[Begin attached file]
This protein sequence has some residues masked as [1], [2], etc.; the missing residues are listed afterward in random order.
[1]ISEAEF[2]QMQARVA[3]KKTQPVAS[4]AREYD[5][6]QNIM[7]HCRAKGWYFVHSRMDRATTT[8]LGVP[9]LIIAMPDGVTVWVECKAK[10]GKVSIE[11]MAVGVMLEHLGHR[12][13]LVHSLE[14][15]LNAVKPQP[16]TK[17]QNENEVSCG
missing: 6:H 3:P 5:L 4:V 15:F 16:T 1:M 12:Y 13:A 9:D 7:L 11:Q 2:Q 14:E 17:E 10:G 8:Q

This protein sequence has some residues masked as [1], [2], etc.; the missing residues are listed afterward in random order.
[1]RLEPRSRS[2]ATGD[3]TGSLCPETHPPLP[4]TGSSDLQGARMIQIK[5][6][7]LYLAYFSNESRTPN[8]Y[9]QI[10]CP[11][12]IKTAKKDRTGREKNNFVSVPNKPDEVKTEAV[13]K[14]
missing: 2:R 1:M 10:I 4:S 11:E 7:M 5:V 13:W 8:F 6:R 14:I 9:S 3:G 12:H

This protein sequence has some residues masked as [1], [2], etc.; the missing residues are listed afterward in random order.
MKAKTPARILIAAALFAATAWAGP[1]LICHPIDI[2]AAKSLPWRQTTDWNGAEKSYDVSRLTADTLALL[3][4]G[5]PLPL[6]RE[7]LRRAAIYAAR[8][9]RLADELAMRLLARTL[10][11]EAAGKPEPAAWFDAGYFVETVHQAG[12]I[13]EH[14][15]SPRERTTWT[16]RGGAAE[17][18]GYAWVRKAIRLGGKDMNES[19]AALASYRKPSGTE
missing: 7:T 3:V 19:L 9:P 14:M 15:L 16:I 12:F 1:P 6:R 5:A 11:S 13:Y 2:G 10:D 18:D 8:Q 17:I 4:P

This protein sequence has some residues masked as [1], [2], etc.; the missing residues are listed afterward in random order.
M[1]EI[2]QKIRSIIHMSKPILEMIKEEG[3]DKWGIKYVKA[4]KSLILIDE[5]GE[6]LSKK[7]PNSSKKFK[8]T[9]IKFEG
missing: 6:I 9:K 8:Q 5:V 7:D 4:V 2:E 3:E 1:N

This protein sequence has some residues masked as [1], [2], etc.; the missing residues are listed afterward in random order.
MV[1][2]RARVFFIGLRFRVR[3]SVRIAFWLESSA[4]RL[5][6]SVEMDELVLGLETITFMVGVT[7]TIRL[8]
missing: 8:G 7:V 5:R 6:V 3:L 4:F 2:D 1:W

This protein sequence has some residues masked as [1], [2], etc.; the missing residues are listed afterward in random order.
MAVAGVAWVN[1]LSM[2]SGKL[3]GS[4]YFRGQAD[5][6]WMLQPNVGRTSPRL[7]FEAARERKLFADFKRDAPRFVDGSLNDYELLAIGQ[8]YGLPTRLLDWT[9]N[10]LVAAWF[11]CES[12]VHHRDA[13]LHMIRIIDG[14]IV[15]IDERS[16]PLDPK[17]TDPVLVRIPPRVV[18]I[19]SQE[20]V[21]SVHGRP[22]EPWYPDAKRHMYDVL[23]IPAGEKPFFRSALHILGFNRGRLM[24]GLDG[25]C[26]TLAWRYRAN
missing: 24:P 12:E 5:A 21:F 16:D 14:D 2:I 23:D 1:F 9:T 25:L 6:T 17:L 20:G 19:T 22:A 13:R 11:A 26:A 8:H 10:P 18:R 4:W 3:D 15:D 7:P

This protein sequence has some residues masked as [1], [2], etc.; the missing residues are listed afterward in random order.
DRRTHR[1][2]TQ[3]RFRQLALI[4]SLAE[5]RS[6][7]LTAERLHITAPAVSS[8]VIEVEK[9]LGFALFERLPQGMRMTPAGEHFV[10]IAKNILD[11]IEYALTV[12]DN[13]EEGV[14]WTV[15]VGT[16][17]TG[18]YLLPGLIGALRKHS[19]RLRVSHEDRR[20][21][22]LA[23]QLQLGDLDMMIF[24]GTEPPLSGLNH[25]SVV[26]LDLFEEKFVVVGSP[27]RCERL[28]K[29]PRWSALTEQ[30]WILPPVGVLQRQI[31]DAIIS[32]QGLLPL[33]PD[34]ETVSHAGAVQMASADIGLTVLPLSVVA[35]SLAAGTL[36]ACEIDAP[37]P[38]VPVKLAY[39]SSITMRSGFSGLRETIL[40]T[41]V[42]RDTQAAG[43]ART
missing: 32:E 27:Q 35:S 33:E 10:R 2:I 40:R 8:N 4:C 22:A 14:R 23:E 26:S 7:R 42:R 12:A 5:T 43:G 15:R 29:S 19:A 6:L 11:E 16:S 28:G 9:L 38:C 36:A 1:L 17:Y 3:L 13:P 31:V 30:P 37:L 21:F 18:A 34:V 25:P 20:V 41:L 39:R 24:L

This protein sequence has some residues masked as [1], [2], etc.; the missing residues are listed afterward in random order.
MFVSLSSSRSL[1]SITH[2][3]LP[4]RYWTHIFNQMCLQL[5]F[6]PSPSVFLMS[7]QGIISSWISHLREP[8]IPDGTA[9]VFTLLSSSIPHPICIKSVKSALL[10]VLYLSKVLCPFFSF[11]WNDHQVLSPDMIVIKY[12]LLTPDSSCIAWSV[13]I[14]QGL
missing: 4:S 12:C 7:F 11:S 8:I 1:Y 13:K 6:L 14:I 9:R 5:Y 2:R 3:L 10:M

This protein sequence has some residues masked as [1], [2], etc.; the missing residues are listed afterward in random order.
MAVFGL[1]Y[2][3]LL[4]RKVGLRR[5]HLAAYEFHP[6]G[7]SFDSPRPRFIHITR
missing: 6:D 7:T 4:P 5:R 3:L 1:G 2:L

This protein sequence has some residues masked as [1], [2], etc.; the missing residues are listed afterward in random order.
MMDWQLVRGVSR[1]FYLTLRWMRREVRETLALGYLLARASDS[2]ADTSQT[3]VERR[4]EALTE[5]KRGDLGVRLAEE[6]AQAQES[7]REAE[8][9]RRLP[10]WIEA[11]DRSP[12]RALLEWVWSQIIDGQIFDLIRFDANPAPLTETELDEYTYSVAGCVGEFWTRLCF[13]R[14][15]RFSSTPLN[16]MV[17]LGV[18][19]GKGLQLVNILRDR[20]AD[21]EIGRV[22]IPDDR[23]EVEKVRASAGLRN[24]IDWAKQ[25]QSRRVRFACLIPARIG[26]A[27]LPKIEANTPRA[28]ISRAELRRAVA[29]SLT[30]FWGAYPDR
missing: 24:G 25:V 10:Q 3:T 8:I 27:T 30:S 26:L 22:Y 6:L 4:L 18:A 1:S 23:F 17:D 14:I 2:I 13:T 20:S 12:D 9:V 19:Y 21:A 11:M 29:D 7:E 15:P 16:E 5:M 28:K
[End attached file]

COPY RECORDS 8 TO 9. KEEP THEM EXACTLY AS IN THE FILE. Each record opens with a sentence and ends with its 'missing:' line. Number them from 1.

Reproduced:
This protein sequence has some residues masked as [1], [2], etc.; the missing residues are listed afterward in random order.
MFVSLSSSRSL[1]SITH[2][3]LP[4]RYWTHIFNQMCLQL[5]F[6]PSPSVFLMS[7]QGIISSWISHLREP[8]IPDGTA[9]VFTLLSSSIPHPICIKSVKSALL[10]VLYLSKVLCPFFSF[11]WNDHQVLSPDMIVIKY[12]LLTPDSSCIAWSV[13]I[14]QGL
missing: 4:S 12:C 7:F 11:S 8:I 1:Y 13:K 6:L 14:I 9:R 5:Y 2:R 3:L 10:M

This protein sequence has some residues masked as [1], [2], etc.; the missing residues are listed afterward in random order.
MAVFGL[1]Y[2][3]LL[4]RKVGLRR[5]HLAAYEFHP[6]G[7]SFDSPRPRFIHITR
missing: 6:D 7:T 4:P 5:R 3:L 1:G 2:L